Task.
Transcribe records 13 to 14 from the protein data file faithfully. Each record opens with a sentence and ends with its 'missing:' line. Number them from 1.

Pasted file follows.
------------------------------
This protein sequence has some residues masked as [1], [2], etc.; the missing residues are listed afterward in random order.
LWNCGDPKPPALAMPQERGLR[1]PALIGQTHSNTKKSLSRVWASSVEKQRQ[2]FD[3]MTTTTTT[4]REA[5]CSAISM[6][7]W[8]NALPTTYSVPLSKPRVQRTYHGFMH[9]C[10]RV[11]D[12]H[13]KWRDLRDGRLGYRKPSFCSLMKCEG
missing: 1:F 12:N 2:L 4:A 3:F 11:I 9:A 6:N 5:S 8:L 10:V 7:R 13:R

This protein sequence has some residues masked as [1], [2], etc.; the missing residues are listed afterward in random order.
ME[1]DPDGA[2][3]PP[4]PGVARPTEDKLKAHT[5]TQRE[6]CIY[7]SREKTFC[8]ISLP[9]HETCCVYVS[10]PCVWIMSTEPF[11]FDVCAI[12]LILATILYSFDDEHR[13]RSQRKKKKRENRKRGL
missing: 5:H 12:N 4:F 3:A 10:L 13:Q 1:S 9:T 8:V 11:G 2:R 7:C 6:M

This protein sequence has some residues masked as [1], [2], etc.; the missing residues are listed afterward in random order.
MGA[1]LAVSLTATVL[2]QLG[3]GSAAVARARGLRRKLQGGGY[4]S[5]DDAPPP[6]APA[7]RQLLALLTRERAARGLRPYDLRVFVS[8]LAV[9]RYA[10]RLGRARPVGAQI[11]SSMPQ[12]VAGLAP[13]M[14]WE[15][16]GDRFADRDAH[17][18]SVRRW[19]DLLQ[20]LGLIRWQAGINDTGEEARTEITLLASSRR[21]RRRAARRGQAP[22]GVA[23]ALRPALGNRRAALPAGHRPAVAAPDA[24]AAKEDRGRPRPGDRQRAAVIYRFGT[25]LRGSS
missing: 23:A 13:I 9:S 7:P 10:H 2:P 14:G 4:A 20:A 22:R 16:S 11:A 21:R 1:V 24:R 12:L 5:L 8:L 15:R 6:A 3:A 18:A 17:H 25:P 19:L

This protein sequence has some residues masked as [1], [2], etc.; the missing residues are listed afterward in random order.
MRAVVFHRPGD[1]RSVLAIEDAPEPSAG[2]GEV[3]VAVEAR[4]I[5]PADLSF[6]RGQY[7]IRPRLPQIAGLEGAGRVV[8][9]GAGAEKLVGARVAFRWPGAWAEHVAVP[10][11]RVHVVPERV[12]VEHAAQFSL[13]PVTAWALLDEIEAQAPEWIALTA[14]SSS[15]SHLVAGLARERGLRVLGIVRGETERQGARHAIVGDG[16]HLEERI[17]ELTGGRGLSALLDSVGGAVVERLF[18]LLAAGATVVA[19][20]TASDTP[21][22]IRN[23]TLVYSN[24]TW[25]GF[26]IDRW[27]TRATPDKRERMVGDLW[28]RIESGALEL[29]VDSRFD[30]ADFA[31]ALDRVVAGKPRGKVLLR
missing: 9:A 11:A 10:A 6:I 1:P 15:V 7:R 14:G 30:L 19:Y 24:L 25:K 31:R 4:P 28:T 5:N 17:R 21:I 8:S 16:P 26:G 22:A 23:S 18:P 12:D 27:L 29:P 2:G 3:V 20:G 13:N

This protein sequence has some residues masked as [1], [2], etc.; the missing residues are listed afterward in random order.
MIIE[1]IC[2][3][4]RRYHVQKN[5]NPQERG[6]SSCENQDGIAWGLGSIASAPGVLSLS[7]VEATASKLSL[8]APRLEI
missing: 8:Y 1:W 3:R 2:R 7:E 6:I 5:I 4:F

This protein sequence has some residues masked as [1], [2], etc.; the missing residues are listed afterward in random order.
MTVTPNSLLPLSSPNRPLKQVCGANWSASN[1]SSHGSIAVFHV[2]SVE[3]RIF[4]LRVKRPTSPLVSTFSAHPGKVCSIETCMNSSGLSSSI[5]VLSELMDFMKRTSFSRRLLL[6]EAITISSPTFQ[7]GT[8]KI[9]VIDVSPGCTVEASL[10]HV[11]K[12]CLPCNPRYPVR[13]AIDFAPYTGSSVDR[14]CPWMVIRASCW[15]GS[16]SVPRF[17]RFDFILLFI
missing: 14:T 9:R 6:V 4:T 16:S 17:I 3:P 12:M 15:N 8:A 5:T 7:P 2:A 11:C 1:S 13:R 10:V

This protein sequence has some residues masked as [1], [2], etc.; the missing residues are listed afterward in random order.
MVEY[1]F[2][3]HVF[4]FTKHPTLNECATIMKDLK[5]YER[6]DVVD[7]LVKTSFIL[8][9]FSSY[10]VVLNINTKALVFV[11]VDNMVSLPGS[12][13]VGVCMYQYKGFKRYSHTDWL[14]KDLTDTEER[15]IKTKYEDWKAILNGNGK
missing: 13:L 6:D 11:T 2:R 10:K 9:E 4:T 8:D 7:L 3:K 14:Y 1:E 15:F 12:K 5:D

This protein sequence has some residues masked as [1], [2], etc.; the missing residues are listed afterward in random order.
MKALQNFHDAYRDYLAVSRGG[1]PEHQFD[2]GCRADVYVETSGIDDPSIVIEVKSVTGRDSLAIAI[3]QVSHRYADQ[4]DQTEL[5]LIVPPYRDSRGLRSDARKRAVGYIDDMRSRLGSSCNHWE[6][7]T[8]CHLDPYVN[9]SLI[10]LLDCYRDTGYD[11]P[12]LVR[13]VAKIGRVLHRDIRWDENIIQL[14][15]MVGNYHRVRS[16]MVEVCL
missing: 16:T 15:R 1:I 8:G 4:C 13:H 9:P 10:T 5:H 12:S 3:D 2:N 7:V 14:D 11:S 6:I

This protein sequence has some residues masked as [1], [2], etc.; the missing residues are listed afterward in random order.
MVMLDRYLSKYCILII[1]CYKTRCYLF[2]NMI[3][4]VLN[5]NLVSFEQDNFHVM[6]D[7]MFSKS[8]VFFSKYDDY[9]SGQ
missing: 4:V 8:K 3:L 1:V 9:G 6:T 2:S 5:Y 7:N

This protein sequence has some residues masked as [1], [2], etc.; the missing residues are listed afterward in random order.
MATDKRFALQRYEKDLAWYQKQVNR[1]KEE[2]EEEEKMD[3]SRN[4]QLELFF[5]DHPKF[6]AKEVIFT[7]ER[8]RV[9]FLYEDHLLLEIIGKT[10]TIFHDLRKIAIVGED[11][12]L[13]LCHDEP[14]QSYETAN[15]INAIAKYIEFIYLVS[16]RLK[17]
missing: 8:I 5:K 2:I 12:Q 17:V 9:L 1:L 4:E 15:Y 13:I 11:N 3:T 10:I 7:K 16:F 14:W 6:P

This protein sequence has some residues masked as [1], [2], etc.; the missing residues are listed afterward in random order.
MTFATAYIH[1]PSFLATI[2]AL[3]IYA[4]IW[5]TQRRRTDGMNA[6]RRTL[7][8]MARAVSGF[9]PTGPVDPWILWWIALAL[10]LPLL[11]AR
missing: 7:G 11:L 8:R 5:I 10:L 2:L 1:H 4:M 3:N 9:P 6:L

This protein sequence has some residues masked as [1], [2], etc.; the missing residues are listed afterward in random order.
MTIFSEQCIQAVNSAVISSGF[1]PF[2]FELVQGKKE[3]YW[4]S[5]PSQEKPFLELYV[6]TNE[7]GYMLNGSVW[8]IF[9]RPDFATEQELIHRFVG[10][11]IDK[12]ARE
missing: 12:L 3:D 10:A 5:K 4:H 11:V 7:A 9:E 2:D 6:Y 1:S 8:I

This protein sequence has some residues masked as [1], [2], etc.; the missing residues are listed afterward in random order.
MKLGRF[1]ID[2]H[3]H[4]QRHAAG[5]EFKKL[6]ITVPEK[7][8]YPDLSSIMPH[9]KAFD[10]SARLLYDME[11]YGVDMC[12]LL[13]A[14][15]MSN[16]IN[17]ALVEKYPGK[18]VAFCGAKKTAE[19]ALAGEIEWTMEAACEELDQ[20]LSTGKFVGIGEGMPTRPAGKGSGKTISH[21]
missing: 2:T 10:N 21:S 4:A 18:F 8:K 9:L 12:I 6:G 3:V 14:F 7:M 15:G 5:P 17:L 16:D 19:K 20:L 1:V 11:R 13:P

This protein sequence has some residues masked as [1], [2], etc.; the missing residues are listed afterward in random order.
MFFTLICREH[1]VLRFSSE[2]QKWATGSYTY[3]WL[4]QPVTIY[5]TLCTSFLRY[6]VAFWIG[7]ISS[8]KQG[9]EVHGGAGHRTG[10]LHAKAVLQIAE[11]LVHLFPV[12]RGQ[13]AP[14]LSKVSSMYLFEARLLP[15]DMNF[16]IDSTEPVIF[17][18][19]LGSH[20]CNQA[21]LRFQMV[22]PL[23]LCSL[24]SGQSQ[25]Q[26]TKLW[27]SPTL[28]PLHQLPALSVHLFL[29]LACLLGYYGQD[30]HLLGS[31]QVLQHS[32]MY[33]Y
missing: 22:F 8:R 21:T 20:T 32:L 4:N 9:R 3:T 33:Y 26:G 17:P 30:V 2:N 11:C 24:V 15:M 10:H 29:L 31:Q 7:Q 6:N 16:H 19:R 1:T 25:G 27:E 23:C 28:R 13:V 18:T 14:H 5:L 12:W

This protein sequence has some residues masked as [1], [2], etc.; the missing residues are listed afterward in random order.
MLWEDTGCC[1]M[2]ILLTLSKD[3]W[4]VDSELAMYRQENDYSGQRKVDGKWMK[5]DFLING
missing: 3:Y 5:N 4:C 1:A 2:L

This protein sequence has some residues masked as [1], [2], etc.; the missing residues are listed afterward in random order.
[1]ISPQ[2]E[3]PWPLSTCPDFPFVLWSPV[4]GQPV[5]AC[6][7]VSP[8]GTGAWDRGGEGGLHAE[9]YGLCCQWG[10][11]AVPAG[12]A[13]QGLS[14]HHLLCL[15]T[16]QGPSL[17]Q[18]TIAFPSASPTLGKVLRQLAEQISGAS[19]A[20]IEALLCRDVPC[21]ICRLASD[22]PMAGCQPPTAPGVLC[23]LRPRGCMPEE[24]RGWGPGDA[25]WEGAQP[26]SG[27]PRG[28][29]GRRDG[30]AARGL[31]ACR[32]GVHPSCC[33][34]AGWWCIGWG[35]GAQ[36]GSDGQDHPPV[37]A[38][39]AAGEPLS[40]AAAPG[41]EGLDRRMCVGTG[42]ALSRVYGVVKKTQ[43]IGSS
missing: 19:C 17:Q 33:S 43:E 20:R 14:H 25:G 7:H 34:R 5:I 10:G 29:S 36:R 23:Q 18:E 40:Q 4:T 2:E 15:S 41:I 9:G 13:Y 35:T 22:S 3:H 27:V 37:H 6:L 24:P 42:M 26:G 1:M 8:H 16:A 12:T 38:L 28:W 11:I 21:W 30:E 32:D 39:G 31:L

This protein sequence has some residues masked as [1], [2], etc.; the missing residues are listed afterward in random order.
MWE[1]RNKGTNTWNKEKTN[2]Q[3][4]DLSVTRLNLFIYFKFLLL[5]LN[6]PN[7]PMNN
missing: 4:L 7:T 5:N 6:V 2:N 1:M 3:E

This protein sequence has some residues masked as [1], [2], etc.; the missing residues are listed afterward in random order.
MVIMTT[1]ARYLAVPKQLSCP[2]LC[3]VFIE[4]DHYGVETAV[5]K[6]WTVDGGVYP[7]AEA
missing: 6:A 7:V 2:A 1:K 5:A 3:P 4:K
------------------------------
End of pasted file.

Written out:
This protein sequence has some residues masked as [1], [2], etc.; the missing residues are listed afterward in random order.
MKLGRF[1]ID[2]H[3]H[4]QRHAAG[5]EFKKL[6]ITVPEK[7][8]YPDLSSIMPH[9]KAFD[10]SARLLYDME[11]YGVDMC[12]LL[13]A[14][15]MSN[16]IN[17]ALVEKYPGK[18]VAFCGAKKTAE[19]ALAGEIEWTMEAACEELDQ[20]LSTGKFVGIGEGMPTRPAGKGSGKTISH[21]
missing: 2:T 10:N 21:S 4:A 18:F 8:K 9:L 12:I 6:G 3:V 14:F 7:M 15:G 5:P 17:L 16:D 19:K 20:L 1:V 11:R 13:P

This protein sequence has some residues masked as [1], [2], etc.; the missing residues are listed afterward in random order.
MFFTLICREH[1]VLRFSSE[2]QKWATGSYTY[3]WL[4]QPVTIY[5]TLCTSFLRY[6]VAFWIG[7]ISS[8]KQG[9]EVHGGAGHRTG[10]LHAKAVLQIAE[11]LVHLFPV[12]RGQ[13]AP[14]LSKVSSMYLFEARLLP[15]DMNF[16]IDSTEPVIF[17][18][19]LGSH[20]CNQA[21]LRFQMV[22]PL[23]LCSL[24]SGQSQ[25]Q[26]TKLW[27]SPTL[28]PLHQLPALSVHLFL[29]LACLLGYYGQD[30]HLLGS[31]QVLQHS[32]MY[33]Y
missing: 22:F 8:R 21:T 20:T 32:L 4:N 9:R 3:T 33:Y 26:G 17:P 30:V 2:N 11:C 24:V 15:M 10:H 29:L 31:Q 7:Q 6:N 16:H 19:R 1:T 25:G 27:E 23:C 28:R 13:V 18:T 14:H 5:L 12:W